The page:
Queen trying to stay healthy for Platinum Jubilee says Levin
Her Majesty will be celebrating 70 years on the throne this year. It will be the first time a British monarch has ever made it to the extraordinary milestone. The British public will be getting an extra bank holiday in June making a four-day weekend over her official birthday, during which nationwide festivities will take place.
There are plans for the usual Trooping the Colour, as well as the lighting of special beacons across the country, a service of thanksgiving, a live concert hosted by the BBC at Buckingham Palace, street parties, and finally the Platinum Jubilee Pageant.
However, there is still uncertainty over how this year will progress in terms of dealing with COVID-19.
Over the past two years, numerous big events have had to be cancelled, postponed or massively scaled down.
When Prince Philip died in April last year, preparations that had been in place for decades had to be scrapped in favour of a much smaller ceremony.
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The Queen will mark 70 years on the throne this year
A flypast during the Queen’s Diamond Jubilee
While many felt the scaled-down version may have been more fitting for the Duke of Edinburgh, who did not like to be fussed over, the image of the Queen sitting on her own in the chapel pulled on the heartstrings of even the toughest republican.
Previous Jubilees including the monarch’s Silver, Golden and Diamond have been huge celebrations that have given Britons an opportunity to come together over a joyous occasion.
The Platinum Jubilee is set to be extra special, given it is the first in British history.
If the celebrations have to be curtailed, it will leave many people very disappointed, likely none more so than the Queen herself.
The Queen during her Diamond Jubilee royal tour
Pod Save the Queen is hosted by Zoe Forsey and features Daily Mirror royal editor Russell Myers.
Mr Myers noted: “There will be other opportunities to meet with family, there will be other opportunities to have a party, because of course it’s the Platinum Jubilee next year.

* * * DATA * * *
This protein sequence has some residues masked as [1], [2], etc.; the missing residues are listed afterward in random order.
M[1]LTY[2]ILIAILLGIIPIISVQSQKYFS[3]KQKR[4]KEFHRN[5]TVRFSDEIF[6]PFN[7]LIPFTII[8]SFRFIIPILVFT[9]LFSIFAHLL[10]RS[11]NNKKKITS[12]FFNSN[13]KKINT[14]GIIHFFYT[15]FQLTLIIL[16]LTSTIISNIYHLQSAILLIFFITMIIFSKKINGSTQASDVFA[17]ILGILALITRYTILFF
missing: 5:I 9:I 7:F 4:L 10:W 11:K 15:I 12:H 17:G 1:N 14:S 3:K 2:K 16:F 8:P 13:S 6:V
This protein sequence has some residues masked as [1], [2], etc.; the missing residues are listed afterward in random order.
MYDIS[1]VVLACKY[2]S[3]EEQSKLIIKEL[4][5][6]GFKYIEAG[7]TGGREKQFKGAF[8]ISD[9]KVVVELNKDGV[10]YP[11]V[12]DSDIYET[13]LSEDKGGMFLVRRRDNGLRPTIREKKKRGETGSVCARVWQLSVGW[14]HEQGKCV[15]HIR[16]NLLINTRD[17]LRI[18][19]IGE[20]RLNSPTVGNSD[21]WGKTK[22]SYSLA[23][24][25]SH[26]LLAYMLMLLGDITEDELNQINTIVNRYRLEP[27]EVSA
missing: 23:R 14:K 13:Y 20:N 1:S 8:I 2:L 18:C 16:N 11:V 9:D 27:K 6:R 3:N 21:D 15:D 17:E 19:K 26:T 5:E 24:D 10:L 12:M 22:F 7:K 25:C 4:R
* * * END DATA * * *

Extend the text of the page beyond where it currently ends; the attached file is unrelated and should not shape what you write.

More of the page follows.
“I think everyone is just fingers crossed that those sorts of celebrations do not get plagued by Covid, because that would be quite a bitter pill to swallow I think, given all the sacrifices by everyone this year.”
Mr Myers added that the Queen once again cancelled the Sandringham Christmas for the Royal Family.
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In December 2020, tough restrictions were brought in just days before the big day, forcing many up and down the country to spend it away from their families, and the royals were no different.
In December 2021, Prime Minister Boris Johnson decided not to do the same thing, but many people were still being cautious, due to the rise of the Omicron variant.
The Queen, 95, herself made the personal decision not to press on with the traditional Christmas arrangements in view of the rapidly spreading virus.
However, the family were determined that she would not spend her first Christmas without her beloved husband on her own.
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Prince Charles and Camilla, as well as Prince Edward and his family were in Windsor on the day.
Mr Myers argued that Her Majesty’s decision showed “more leadership” than some of the politicians in charge of the UK’s response.
He added that the Queen was “leading from the front” in these matters.
In just over a month, on February 6, the Queen will have been on the throne for 70 years.
It was on that day in 1952 that her father, King George VI, died of coronary thrombosis.
She and Philip were in Kenya on a royal tour at the time.
The news turned their lives upside down and Her Majesty, just 25 years old at the time, had to cope with the grief of losing her father on top of the daunting responsibility of her new role.
Her reign has seen enormous change, both within the monarchy, the UK as a whole and across the world, and the Platinum Jubilee celebrations are expected to reflect the modern world we live in and the role the monarchy plays in that.
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